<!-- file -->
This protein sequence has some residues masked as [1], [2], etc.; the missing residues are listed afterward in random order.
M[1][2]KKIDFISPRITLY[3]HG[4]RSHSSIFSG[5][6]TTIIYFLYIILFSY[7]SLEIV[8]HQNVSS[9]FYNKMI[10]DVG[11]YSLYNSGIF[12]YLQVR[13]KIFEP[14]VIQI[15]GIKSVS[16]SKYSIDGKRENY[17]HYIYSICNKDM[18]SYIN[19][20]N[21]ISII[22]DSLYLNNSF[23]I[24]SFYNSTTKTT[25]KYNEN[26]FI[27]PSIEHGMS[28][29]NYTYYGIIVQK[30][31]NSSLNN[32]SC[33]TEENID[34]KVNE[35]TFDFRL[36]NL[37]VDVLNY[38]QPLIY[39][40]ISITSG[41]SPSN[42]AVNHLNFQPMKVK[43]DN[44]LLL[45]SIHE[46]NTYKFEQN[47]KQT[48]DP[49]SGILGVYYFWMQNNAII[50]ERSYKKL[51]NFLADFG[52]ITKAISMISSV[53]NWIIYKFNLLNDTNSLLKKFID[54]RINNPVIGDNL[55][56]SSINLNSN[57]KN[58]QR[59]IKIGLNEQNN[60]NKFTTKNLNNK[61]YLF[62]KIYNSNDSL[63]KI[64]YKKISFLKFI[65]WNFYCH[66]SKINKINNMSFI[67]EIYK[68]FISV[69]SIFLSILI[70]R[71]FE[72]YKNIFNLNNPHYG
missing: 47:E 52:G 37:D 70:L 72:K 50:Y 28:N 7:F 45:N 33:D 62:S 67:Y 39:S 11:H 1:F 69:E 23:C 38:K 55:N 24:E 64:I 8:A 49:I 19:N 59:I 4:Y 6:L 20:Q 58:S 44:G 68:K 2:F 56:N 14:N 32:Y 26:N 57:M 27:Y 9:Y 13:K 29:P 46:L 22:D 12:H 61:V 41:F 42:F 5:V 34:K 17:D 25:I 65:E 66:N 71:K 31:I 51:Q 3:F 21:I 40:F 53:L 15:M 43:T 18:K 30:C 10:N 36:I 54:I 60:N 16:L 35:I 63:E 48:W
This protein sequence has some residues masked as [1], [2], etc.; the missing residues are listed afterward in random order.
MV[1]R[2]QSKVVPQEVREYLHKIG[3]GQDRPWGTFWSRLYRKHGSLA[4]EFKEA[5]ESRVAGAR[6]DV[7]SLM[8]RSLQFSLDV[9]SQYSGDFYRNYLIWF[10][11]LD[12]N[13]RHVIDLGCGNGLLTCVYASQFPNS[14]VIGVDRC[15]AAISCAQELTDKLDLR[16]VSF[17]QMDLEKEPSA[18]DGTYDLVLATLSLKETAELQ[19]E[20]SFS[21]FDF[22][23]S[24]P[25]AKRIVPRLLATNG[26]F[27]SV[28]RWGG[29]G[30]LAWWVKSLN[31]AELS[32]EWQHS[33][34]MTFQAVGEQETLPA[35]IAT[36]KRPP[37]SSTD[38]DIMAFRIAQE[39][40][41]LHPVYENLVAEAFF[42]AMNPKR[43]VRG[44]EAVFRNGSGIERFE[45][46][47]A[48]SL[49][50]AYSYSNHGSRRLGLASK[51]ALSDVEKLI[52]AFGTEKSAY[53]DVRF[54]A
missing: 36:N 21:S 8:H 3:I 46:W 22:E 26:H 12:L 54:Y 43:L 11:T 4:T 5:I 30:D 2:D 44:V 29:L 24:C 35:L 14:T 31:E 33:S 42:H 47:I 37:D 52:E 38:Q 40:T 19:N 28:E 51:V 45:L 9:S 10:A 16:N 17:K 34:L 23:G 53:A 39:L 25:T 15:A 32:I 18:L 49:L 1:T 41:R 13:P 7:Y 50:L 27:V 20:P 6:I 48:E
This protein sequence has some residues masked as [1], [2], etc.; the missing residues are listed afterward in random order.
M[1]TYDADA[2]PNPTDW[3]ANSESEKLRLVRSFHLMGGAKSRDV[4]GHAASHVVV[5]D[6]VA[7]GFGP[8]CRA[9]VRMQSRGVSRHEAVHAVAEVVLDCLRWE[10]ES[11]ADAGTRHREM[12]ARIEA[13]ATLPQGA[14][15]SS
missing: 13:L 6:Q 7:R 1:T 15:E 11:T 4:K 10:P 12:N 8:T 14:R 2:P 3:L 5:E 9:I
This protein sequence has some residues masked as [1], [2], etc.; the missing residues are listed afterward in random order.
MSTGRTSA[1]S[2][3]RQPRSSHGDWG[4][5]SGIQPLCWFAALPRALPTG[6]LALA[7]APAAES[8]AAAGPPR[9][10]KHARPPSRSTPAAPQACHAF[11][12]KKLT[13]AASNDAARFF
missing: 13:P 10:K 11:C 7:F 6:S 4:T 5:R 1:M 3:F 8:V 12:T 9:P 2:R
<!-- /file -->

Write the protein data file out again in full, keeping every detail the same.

This protein sequence has some residues masked as [1], [2], etc.; the missing residues are listed afterward in random order.
M[1][2]KKIDFISPRITLY[3]HG[4]RSHSSIFSG[5][6]TTIIYFLYIILFSY[7]SLEIV[8]HQNVSS[9]FYNKMI[10]DVG[11]YSLYNSGIF[12]YLQVR[13]KIFEP[14]VIQI[15]GIKSVS[16]SKYSIDGKRENY[17]HYIYSICNKDM[18]SYIN[19][20]N[21]ISII[22]DSLYLNNSF[23]I[24]SFYNSTTKTT[25]KYNEN[26]FI[27]PSIEHGMS[28][29]NYTYYGIIVQK[30][31]NSSLNN[32]SC[33]TEENID[34]KVNE[35]TFDFRL[36]NL[37]VDVLNY[38]QPLIY[39][40]ISITSG[41]SPSN[42]AVNHLNFQPMKVK[43]DN[44]LLL[45]SIHE[46]NTYKFEQN[47]KQT[48]DP[49]SGILGVYYFWMQNNAII[50]ERSYKKL[51]NFLADFG[52]ITKAISMISSV[53]NWIIYKFNLLNDTNSLLKKFID[54]RINNPVIGDNL[55][56]SSINLNSN[57]KN[58]QR[59]IKIGLNEQNN[60]NKFTTKNLNNK[61]YLF[62]KIYNSNDSL[63]KI[64]YKKISFLKFI[65]WNFYCH[66]SKINKINNMSFI[67]EIYK[68]FISV[69]SIFLSILI[70]R[71]FE[72]YKNIFNLNNPHYG
missing: 47:E 52:G 37:D 70:L 72:K 50:Y 28:N 7:F 45:N 33:D 62:S 67:Y 39:S 11:H 1:F 69:E 23:C 38:K 55:N 24:E 64:I 8:A 49:I 19:N 59:I 4:Y 6:L 20:Q 58:S 44:G 68:K 2:F 56:N 14:N 32:Y 26:N 57:M 27:Y 9:Y 13:K 29:P 46:L 22:D 12:H 61:V 41:F 42:F 5:V 34:K 17:D 25:I 65:E 66:N 71:K 31:I 51:Q 3:F 21:I 40:F 53:L 15:M 43:T 18:K 30:C 10:N 36:I 54:I 60:N 16:L 35:I 63:E 48:W
This protein sequence has some residues masked as [1], [2], etc.; the missing residues are listed afterward in random order.
MV[1]R[2]QSKVVPQEVREYLHKIG[3]GQDRPWGTFWSRLYRKHGSLA[4]EFKEA[5]ESRVAGAR[6]DV[7]SLM[8]RSLQFSLDV[9]SQYSGDFYRNYLIWF[10][11]LD[12]N[13]RHVIDLGCGNGLLTCVYASQFPNS[14]VIGVDRC[15]AAISCAQELTDKLDLR[16]VSF[17]QMDLEKEPSA[18]DGTYDLVLATLSLKETAELQ[19]E[20]SFS[21]FDF[22][23]S[24]P[25]AKRIVPRLLATNG[26]F[27]SV[28]RWGG[29]G[30]LAWWVKSLN[31]AELS[32]EWQHS[33][34]MTFQAVGEQETLPA[35]IAT[36]KRPP[37]SSTD[38]DIMAFRIAQE[39][40][41]LHPVYENLVAEAFF[42]AMNPKR[43]VRG[44]EAVFRNGSGIERFE[45][46][47]A[48]SL[49][50]AYSYSNHGSRRLGLASK[51]ALSDVEKLI[52]AFGTEKSAY[53]DVRF[54]A
missing: 36:N 21:S 8:H 3:I 46:W 22:E 26:H 12:L 54:Y 43:L 11:T 4:T 5:I 30:D 2:D 44:V 29:L 24:C 35:L 14:T 31:E 33:S 42:H 47:I 37:D 52:E 38:Q 40:T 19:N 28:E 51:V 45:L 9:S 10:A 16:N 17:K 34:L 23:G 53:A 39:L 25:T 15:A 32:I 18:L 49:L 1:T 41:R 13:P 7:Y 50:L 27:V 20:P 6:I 48:E
This protein sequence has some residues masked as [1], [2], etc.; the missing residues are listed afterward in random order.
M[1]TYDADA[2]PNPTDW[3]ANSESEKLRLVRSFHLMGGAKSRDV[4]GHAASHVVV[5]D[6]VA[7]GFGP[8]CRA[9]VRMQSRGVSRHEAVHAVAEVVLDCLRWE[10]ES[11]ADAGTRHREM[12]ARIEA[13]ATLPQGA[14][15]SS
missing: 13:L 6:Q 7:R 1:T 15:E 11:T 4:K 10:P 12:N 8:T 14:R 2:P 3:L 5:E 9:I
This protein sequence has some residues masked as [1], [2], etc.; the missing residues are listed afterward in random order.
MSTGRTSA[1]S[2][3]RQPRSSHGDWG[4][5]SGIQPLCWFAALPRALPTG[6]LALA[7]APAAES[8]AAAGPPR[9][10]KHARPPSRSTPAAPQACHAF[11][12]KKLT[13]AASNDAARFF
missing: 13:P 10:K 11:C 7:F 6:S 4:T 5:R 1:M 3:F 8:V 12:T 9:P 2:R